Emory project to provide wide access to influential American songbooks

Sept. 11, 2018

Contact

Elaine Justice
404-727-0643
elaine.justice@emory.edu

Story image

Emory Center for Digital Scholarship (ECDS) senior digital scholarship strategist and director of the Sounding Spirit initiative Jesse P. Karlsberg is photographed with a facsimile edition of one of the songbooks he edited and published with the Pitts Theology Library in 2015.

The Emory Center for Digital Scholarship (ECDS) has received a $260,000 grant from the National Endowment for the Humanities for its project, “Sounding Spirit,” an initiative to publish digital and print editions of widely popular but currently inaccessible books of American Protestant music from 1850-1925.

The three-year grant from the NEH’s Scholarly Editions and Translations program will fund the editing and production of editions of five songbooks of gospel music, spirituals, shape-note music and lined-out hymn singing.

“These 19th-century Southern music genres had a profound influence across American music and culture, and are at the root of American jazz, soul, country and rock music,” says Jesse P. Karlsberg, ECDS senior digital scholarship strategist and director of the project.

Yet these works weren’t appreciated or sought out by scholars until recently. “Many of these books circulated widely and were popular and influential works, with dozens of printings and hundreds of thousands of copies,” says Karlsberg. “But you can pick a 15-square-mile part of Georgia at random and find more of these books in attics than in the world’s libraries.”

Karlsberg’s research on the roots of American music, begun as a PhD student at Emory’s Laney Graduate School, led him to these works—and to the gap in modern scholarship on their importance. “We need to make these works widely available again, and model what interacting with these books can look like.”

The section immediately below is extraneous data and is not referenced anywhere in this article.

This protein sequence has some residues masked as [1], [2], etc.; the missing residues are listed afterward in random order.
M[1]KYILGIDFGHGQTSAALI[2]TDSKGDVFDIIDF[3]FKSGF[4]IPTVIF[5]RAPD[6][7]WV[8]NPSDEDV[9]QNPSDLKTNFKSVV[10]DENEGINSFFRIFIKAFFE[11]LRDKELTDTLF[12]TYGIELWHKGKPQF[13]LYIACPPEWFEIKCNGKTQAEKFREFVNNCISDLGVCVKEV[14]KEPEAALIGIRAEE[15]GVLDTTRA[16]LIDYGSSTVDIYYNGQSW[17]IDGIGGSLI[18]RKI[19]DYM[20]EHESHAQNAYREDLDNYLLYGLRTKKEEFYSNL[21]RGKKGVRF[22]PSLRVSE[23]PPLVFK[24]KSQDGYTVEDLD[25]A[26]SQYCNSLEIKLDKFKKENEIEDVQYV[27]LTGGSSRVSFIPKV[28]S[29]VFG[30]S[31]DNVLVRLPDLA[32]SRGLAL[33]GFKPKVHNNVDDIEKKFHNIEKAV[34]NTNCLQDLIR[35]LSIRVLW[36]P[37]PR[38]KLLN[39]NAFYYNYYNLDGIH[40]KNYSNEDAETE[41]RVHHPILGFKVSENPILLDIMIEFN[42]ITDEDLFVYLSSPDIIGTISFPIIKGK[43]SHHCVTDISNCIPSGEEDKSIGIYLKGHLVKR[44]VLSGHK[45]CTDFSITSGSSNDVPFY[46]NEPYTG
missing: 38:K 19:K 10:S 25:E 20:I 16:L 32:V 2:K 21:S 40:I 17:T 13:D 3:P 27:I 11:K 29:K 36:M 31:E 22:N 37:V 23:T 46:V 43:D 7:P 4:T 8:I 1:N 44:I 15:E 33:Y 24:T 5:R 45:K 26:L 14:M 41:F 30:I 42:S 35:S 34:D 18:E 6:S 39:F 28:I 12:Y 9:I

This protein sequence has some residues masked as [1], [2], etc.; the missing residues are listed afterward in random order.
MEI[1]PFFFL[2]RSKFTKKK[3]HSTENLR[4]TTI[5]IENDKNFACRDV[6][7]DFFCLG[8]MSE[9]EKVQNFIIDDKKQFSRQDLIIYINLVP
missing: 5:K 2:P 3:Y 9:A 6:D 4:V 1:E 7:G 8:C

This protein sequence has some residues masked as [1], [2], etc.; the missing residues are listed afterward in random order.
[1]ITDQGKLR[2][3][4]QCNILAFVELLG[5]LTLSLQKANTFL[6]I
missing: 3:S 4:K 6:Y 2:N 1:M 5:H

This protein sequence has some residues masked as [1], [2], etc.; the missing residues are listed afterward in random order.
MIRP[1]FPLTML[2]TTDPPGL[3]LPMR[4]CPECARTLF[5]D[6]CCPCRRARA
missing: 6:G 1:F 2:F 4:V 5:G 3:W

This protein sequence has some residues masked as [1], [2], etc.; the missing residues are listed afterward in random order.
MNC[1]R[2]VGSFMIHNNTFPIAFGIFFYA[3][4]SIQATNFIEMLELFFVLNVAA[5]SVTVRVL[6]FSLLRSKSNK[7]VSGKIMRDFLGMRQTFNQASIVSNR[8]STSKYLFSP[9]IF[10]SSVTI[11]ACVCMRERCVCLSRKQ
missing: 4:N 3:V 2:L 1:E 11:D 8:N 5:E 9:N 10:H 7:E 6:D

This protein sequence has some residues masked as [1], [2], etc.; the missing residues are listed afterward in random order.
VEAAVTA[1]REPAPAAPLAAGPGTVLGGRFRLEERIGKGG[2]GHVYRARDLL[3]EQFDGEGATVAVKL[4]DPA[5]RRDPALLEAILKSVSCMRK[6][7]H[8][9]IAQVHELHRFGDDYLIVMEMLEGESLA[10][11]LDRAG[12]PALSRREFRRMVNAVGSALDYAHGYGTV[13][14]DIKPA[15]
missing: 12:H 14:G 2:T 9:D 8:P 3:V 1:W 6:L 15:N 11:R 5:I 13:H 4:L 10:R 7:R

The editions, richly annotated with text and multimedia, will be built using Readux a platform created by ECDS for browsing, annotating and publishing digitized books.

The digital and print editions will be co-published by ECDS and the University of North Carolina Press as part of a new open access publishing partnership. 

The songbooks included are mainly drawn from the English and American Hymnody and Psalmody Collection at Emory’s Pitts Theology Library, one of the largest such collections in North America.

Karlsberg will serve as editor-in-chief of Sounding Spirit. ECDS’s Allen Tullos, Sara Palmer, Jay Varner, Yang Li, and Robert A. W. Dunn also will contribute expertise, and will be joined by a new Sounding Spirit managing editor, whose hiring will be funded by the grant. 

Sounding Spirit songbooks are drawn from different religious groups, and include the work of black, white and Native American contributors. Each songbook represents music using different music notation and book designs, shedding light on the relationship of music forms to identity.

Work on three Sounding Spirit volumes is currently underway:

  • “Jubilee Songs” (1872), the first published collection of spirituals sung by the pioneering Fisk Jubliee Singers, who popularized spirituals through performing them across the United States and beyond. 
  • “Class, Choir, and Congregation” (1888), a tremendously popular gospel songbook during a period when the then-new genre was booming in popularity.
  • “Original Sacred Harp” (1911), edited Karlsberg, an edition of the most well-known shape-note tunebook. Browse Original Sacred Harp on Readux.

Sounding Spirit is one of 218 projects receiving funding this cycle, and one of two projects involving ECDS and Karlsberg. According to NEH chairman Jon Parrish Peede, Sounding Spirit and the other projects funded by the NEH “strengthen and sustain the cultural life of our nation and its citizens.”